Nothing is automatic in the spiritual kingdom. Every action of God is always endorsed by human attitude. Jesus died so that we can all receive salvation, healing, deliverance and sanctification. Are all saved? No, not yet! Only those who repent are saved. Have all who have been saved been healed? No. Only those who have had or have received faith for this are healed. Have all been delivered? Have all been sanctified by the baptism of the Holy Spirit and fire? If this were so, the whole world would be evangelized by now.
Salvation is, in fact, a definite instantaneous experience. When we make a covenant with God through the sacrifice of Jesus, our spirit is re-created and we receive the new birth. The soul, however, demands a daily conquest that involves humility, restitution, brokenness, self-denial, discipline, revelation, discernment, intercession, obedience, perseverance, etc. This is the path God takes us down towards higher spiritual consequences.
The bible likens the conquest of the soul to that of the conquest of Canaan. Canaan symbolizes the promises of abundant life in Christ. For this, many enemy chains and fortresses need to be overcome. The land needs deliverance. Joshua as a type of the Holy Spirit needs to tread on every area of our soul. Everything that we submit to the Holy Spirit is under the power of the Redeemer Jesus Christ. Everything that we fail to submit to the Holy Spirit continues to be vulnerable to evil influences.
The spirit must be reborn and the soul converted
The Bible says it is necessary to be born again. It is logical that new birth includes the initial aspect of conversion. What is new birth? It is the new birth of the human spirit. The Holy Spirit re-creates the spirit and begins to live in it. It is a regeneration of the spiritual life. We call it salvation. The spirit is born again instantaneously. All you have to do is believe in Jesus and make a decision to follow him. This faith comes supernaturally from repentance through the message of the gospel. It is easy to be born again.
But there is another word: conversion. Conversion has a completely different meaning. Conversion is the continual process of regeneration of the soul. This takes time and it has its costs.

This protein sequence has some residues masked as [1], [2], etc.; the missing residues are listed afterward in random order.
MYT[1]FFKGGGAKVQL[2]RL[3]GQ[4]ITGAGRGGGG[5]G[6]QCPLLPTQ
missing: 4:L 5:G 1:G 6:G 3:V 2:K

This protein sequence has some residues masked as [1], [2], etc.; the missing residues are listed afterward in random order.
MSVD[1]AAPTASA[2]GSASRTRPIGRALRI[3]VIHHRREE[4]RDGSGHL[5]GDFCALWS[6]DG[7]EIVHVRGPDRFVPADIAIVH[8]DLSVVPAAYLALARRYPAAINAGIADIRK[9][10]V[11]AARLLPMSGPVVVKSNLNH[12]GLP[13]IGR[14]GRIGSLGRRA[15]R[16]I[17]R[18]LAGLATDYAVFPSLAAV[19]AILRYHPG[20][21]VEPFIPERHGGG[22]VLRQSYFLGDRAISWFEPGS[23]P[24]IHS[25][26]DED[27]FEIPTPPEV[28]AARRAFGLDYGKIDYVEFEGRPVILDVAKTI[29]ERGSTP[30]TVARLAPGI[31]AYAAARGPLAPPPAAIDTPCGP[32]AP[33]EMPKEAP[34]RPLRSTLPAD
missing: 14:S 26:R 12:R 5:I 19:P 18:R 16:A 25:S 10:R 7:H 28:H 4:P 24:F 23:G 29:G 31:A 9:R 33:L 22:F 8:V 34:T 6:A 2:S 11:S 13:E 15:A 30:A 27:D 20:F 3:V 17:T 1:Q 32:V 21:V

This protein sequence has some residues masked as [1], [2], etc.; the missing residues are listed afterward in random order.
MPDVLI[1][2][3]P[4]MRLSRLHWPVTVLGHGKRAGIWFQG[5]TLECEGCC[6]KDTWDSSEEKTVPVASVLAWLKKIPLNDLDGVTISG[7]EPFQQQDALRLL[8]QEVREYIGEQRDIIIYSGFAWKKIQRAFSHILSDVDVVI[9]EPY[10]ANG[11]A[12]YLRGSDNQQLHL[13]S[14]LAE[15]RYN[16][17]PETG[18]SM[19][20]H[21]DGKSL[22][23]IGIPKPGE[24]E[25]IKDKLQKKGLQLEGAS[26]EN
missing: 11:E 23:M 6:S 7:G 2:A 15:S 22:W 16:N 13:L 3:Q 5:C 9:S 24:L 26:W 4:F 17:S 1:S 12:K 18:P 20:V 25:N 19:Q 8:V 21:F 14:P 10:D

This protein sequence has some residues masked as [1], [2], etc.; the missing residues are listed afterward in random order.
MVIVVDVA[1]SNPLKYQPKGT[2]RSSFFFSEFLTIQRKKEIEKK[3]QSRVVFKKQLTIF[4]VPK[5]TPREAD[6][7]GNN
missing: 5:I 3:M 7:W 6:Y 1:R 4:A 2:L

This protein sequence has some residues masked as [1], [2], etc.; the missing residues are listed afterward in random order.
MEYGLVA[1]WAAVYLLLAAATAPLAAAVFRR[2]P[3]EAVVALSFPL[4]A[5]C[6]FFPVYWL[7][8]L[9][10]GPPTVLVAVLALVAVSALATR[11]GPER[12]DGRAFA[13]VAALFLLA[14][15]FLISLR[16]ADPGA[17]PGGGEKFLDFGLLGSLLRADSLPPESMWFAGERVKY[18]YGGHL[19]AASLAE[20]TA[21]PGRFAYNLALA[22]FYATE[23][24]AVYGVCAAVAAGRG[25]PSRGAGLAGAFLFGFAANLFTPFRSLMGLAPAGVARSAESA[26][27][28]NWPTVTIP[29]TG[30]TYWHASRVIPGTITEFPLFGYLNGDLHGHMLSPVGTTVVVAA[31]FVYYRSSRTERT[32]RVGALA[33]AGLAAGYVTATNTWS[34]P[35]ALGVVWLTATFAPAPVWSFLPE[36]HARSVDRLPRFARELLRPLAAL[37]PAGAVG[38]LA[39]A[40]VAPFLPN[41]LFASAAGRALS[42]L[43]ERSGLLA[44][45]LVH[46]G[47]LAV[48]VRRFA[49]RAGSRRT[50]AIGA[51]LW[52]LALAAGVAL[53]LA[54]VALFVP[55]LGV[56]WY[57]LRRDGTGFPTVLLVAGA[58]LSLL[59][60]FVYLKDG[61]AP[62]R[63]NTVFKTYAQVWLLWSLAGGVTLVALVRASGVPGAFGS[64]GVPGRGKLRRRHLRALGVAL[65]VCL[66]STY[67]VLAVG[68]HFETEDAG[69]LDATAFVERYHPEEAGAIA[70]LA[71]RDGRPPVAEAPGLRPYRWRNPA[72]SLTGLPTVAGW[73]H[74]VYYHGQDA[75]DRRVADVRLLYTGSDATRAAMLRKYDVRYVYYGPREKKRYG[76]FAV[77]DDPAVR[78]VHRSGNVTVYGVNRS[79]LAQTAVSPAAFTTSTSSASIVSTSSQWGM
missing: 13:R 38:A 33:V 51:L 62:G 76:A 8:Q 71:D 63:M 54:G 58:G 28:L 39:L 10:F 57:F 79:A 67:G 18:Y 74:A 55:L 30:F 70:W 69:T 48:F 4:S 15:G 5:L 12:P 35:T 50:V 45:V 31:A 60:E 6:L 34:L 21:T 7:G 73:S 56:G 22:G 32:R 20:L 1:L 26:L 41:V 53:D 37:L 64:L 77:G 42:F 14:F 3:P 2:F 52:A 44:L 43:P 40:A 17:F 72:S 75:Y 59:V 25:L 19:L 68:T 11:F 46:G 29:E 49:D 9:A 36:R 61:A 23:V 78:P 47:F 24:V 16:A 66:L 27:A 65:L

Therefore, being born again is an instantaneous regeneration of the spirit, and conversion is a continual process of deliverance and regeneration of the soul. Salvation is free, but to become a disciple costs everything.
You can be saved and not be converted. Why is this? The answer is because conversion takes place in the soul and salvation takes place in the spirit. You can be saved, have the Holy Spirit within you, live in God’s presence, be a new creature in Christ and still not be converted in your soul; your thinking, feelings and will.
What is your soul? You are a triune being: a body, soul and spirit. Your spirit is you; the real you that God created. Your soul is basically your mind, your will and your emotions. Your body is your house. Jesus can save your spirit in an instant, but your soul requires much more time to be converted.
Nothing is more dangerous than one who has been saved but not converted. You know that you are born again but you still think with your old mind, your old habits still dominate you, and many of your old opinions, sins, desires and ways of life continue to be struggles for you. All negative convictions still remain. Evil thoughts still frequent your mind. Corruption, bitterness, and hate continue to remain in you. You still fight with some uncontrollable desires. But you are saved. You may not know how long the Holy Spirit will contend with your fleshly attitudes, but you must know that you have been born again and thus you are God’s child and your spirit is eternally saved. Now it is up to you to cooperate with God so that your soul (mind, will and emotion) may be converted and this involves the lifelong process that we call “sanctification”.